When looking into future pandemic mitigation, it is important to understand the causes. Human behaviour is one large driver; as the world becomes more global, with ever increasing rates of transport of people and cargo, the risk of an outbreak turning into a worldwide pandemic always rises. The outbreaks themselves can also be attributed to human intervention. The vast majority of new disease outbreaks occur as a result of zoonoses – animal diseases that make the jump to infect humans. The COVID-19 pandemic was transmitted from a bat, the natural host. Nipah virus from bats, swine flu from pigs, and MERS from camels are three other zoonotic diseases on scientists’ watchlists of future epidemic and pandemic concerns. Inevitably, the chance of zoonotic transmission of a disease increases greatly with the amount of contact humans have with animal carriers – invasion and destruction of habitats and livestock farming all contribute to this. Movement of livestock around the world also facilitates spread. Monitoring of animal populations, identifying routes of transmission, and screening animals for new diseases and variants play a vital part in preventing outbreaks that may lead to pandemics. Eventually, another pandemic outbreak is almost inevitable – however, identifying these outbreaks early can still help with early management and mitigation.
If the next pandemic turns out to be another respiratory virus, we would hope our government at the time would be somewhat better prepared simply from experience. Turning back to SARS, it is easy to praise the performance of the governments who apparently learnt their lessons from this disease. However, the fact that they were prepared for the right pandemic does not mean that they would necessarily be better prepared for a different pandemic. The seemingly obvious lesson to be observed here: any future strategy must account for more than one possible disease scenario, and must not assume that strategies are interchangeable.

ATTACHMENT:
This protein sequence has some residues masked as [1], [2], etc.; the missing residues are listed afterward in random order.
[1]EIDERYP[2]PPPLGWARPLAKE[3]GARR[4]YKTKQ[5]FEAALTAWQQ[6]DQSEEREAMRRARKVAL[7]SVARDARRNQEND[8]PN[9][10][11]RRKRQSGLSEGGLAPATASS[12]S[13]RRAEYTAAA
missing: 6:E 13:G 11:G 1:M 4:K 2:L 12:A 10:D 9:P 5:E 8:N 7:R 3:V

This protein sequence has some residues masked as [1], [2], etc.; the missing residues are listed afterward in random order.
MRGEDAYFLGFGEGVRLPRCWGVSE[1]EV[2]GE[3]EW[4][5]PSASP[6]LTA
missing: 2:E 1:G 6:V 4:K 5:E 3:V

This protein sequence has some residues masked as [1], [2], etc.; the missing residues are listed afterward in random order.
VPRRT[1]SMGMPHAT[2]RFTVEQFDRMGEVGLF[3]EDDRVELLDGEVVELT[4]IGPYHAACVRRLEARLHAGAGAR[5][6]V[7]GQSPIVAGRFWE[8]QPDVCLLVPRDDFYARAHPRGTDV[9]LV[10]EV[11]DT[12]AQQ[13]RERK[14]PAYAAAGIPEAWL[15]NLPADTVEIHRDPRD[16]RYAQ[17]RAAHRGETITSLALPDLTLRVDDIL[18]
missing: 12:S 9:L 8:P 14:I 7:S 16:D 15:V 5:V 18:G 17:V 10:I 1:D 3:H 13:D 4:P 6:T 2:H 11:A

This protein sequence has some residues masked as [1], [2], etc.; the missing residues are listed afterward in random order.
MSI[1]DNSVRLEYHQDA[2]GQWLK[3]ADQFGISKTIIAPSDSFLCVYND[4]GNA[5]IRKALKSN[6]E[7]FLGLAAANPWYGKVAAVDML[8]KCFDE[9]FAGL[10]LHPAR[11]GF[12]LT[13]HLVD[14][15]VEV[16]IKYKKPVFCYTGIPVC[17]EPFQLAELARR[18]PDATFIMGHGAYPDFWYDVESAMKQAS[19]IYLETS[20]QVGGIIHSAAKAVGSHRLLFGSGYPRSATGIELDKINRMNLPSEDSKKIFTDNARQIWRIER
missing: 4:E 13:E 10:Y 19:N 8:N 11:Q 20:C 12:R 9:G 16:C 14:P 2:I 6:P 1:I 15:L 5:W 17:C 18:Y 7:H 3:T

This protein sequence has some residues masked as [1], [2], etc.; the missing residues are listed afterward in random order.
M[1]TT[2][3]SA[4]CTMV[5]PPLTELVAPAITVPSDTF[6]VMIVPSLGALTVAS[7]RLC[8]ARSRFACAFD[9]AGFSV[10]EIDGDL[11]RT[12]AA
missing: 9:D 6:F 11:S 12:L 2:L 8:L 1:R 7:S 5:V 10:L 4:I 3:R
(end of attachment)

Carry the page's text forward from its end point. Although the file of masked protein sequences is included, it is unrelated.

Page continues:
But of course, ‘prepare better’ is easier said than done. The details of how exactly to prepare better, especially for different pandemic scenarios, is less clear. Breaking the so-called ‘panic-then-forget’ cycle is a topic of acute interest to the WHO and many world leaders. In October 2020, the UK Health and Social Care and Science and Technology Select Committees launched a joint inquiry into the lessons learnt from the COVID-19 response. The inquiry considered, amongst other things, the UK’s prior preparedness for this pandemic, and the effectiveness and deployment of interventions and management strategies. Publication of a final report is still pending, but whatever the outcome is, preparedness for a future global health emergency will involve more than just planning for specific pandemic scenarios. Many argue that COVID-19 simply shone a light, in the most disruptive way, on existing flaws in our infrastructure, healthcare, and general way of life. Papering these cracks will require long term preparation – something our political system is not catered to. Our governments are not used to thinking beyond the short term – or, more accurately, the five year term. The ‘panic-then-forget’ cycle seems like an inevitable constant, the question of lessons we can learn a bleak one. All we can do is take advantage of pandemic prevention being in the public eye to push for greater funding into public health, infectious disease research, and healthcare, as well as much needed healthcare and social care reform.